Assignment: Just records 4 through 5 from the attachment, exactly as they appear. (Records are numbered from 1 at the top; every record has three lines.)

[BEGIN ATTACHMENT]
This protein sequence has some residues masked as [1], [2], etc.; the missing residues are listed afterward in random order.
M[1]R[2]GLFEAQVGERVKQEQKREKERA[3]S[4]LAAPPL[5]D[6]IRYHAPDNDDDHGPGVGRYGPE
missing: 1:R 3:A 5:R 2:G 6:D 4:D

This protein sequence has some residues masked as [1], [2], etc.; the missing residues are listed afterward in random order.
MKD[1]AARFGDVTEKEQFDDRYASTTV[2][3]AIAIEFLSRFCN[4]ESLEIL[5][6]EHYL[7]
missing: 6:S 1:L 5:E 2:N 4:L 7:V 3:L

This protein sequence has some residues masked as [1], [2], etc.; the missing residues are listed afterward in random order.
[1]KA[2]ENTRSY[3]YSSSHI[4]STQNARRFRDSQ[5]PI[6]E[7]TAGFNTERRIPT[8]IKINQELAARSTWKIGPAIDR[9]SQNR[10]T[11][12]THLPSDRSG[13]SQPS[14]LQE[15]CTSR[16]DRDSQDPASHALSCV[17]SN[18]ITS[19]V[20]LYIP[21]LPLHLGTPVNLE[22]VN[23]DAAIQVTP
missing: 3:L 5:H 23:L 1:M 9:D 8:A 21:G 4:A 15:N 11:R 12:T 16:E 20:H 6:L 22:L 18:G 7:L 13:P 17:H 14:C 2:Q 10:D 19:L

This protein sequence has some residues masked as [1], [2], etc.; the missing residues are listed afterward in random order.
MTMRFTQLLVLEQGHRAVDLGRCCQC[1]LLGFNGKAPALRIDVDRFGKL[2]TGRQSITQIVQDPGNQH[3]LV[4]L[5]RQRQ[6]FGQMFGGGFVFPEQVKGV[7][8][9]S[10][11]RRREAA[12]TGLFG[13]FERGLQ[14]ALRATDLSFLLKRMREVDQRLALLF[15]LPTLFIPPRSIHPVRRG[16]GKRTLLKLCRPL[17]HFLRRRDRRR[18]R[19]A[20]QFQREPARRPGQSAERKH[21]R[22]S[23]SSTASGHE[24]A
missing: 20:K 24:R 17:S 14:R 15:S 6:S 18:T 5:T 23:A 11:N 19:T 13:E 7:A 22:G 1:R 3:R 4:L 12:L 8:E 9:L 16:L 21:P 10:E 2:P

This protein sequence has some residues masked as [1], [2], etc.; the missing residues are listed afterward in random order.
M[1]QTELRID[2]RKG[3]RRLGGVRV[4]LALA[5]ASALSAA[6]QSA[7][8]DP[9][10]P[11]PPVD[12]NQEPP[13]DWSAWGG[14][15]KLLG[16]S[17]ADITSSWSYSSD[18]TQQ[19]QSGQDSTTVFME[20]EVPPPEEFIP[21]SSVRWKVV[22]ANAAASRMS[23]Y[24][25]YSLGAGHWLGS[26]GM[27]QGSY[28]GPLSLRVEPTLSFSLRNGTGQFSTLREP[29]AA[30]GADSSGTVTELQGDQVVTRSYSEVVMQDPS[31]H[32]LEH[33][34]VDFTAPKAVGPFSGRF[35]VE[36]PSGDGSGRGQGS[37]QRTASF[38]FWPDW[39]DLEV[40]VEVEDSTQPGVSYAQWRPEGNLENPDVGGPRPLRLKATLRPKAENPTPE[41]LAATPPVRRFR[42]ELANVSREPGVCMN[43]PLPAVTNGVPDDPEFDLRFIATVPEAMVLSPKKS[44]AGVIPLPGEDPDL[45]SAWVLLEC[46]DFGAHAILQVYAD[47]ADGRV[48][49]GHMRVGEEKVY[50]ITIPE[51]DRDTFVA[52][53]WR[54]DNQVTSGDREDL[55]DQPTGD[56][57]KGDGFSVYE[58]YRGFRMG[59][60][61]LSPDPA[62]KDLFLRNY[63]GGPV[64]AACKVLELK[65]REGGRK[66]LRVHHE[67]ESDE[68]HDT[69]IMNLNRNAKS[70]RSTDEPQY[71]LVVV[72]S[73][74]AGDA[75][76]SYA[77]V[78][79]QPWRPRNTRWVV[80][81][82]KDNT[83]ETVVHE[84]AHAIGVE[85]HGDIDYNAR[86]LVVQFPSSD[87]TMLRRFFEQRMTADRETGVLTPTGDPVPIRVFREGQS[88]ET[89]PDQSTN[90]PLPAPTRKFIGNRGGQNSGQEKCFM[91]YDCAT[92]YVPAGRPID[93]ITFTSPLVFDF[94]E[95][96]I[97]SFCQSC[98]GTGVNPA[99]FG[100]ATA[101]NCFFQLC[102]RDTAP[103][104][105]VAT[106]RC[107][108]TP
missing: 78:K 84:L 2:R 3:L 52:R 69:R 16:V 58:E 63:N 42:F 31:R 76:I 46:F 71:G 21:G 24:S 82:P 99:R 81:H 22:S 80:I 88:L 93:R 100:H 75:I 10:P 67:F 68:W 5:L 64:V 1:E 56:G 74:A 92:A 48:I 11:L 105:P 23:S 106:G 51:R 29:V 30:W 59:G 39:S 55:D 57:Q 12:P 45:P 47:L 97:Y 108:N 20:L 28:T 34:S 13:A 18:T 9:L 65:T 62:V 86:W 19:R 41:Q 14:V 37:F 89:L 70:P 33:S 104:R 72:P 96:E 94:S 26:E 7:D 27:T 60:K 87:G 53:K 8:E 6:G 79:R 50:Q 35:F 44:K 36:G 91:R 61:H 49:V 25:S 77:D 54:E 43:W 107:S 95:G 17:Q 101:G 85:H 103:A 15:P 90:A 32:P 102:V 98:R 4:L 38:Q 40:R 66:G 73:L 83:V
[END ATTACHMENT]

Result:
This protein sequence has some residues masked as [1], [2], etc.; the missing residues are listed afterward in random order.
MTMRFTQLLVLEQGHRAVDLGRCCQC[1]LLGFNGKAPALRIDVDRFGKL[2]TGRQSITQIVQDPGNQH[3]LV[4]L[5]RQRQ[6]FGQMFGGGFVFPEQVKGV[7][8][9]S[10][11]RRREAA[12]TGLFG[13]FERGLQ[14]ALRATDLSFLLKRMREVDQRLALLF[15]LPTLFIPPRSIHPVRRG[16]GKRTLLKLCRPL[17]HFLRRRDRRR[18]R[19]A[20]QFQREPARRPGQSAERKH[21]R[22]S[23]SSTASGHE[24]A
missing: 20:K 24:R 17:S 14:R 15:S 6:S 18:T 5:T 23:A 11:N 19:T 13:E 7:A 22:G 1:R 3:R 4:L 12:L 8:E 9:L 16:L 21:P 10:E 2:P

This protein sequence has some residues masked as [1], [2], etc.; the missing residues are listed afterward in random order.
M[1]QTELRID[2]RKG[3]RRLGGVRV[4]LALA[5]ASALSAA[6]QSA[7][8]DP[9][10]P[11]PPVD[12]NQEPP[13]DWSAWGG[14][15]KLLG[16]S[17]ADITSSWSYSSD[18]TQQ[19]QSGQDSTTVFME[20]EVPPPEEFIP[21]SSVRWKVV[22]ANAAASRMS[23]Y[24][25]YSLGAGHWLGS[26]GM[27]QGSY[28]GPLSLRVEPTLSFSLRNGTGQFSTLREP[29]AA[30]GADSSGTVTELQGDQVVTRSYSEVVMQDPS[31]H[32]LEH[33][34]VDFTAPKAVGPFSGRF[35]VE[36]PSGDGSGRGQGS[37]QRTASF[38]FWPDW[39]DLEV[40]VEVEDSTQPGVSYAQWRPEGNLENPDVGGPRPLRLKATLRPKAENPTPE[41]LAATPPVRRFR[42]ELANVSREPGVCMN[43]PLPAVTNGVPDDPEFDLRFIATVPEAMVLSPKKS[44]AGVIPLPGEDPDL[45]SAWVLLEC[46]DFGAHAILQVYAD[47]ADGRV[48][49]GHMRVGEEKVY[50]ITIPE[51]DRDTFVA[52][53]WR[54]DNQVTSGDREDL[55]DQPTGD[56][57]KGDGFSVYE[58]YRGFRMG[59][60][61]LSPDPA[62]KDLFLRNY[63]GGPV[64]AACKVLELK[65]REGGRK[66]LRVHHE[67]ESDE[68]HDT[69]IMNLNRNAKS[70]RSTDEPQY[71]LVVV[72]S[73][74]AGDA[75][76]SYA[77]V[78][79]QPWRPRNTRWVV[80][81][82]KDNT[83]ETVVHE[84]AHAIGVE[85]HGDIDYNAR[86]LVVQFPSSD[87]TMLRRFFEQRMTADRETGVLTPTGDPVPIRVFREGQS[88]ET[89]PDQSTN[90]PLPAPTRKFIGNRGGQNSGQEKCFM[91]YDCAT[92]YVPAGRPID[93]ITFTSPLVFDF[94]E[95][96]I[97]SFCQSC[98]GTGVNPA[99]FG[100]ATA[101]NCFFQLC[102]RDTAP[103][104][105]VAT[106]RC[107][108]TP
missing: 78:K 84:L 2:R 3:L 52:R 69:R 16:V 58:E 63:N 42:F 31:R 76:I 46:F 71:G 21:G 24:S 82:P 99:R 81:H 22:S 80:I 88:L 93:R 100:H 75:I 10:P 67:F 68:W 5:L 64:V 1:E 56:G 74:A 92:A 48:I 11:L 105:P 23:S 106:G 51:R 29:V 30:W 59:G 39:S 55:D 57:Q 12:P 45:P 47:L 97:Y 108:N 20:L 28:T 34:S 13:A 18:T 9:L 65:T 62:V 86:W 19:R 41:Q 14:V 37:F 89:L 70:P 33:S 104:R 72:P 96:E 94:S 26:E 7:D 27:T 60:K 87:G 53:K 8:E 6:G 79:R 50:Q 35:F 44:K 36:G 91:R 61:H 49:V 25:S 77:D 54:E 43:W 107:S 95:G 17:Q 101:G 85:H 103:A 15:P 90:A 32:P 102:V 98:R 4:L 38:Q 40:R 66:G 73:L 83:V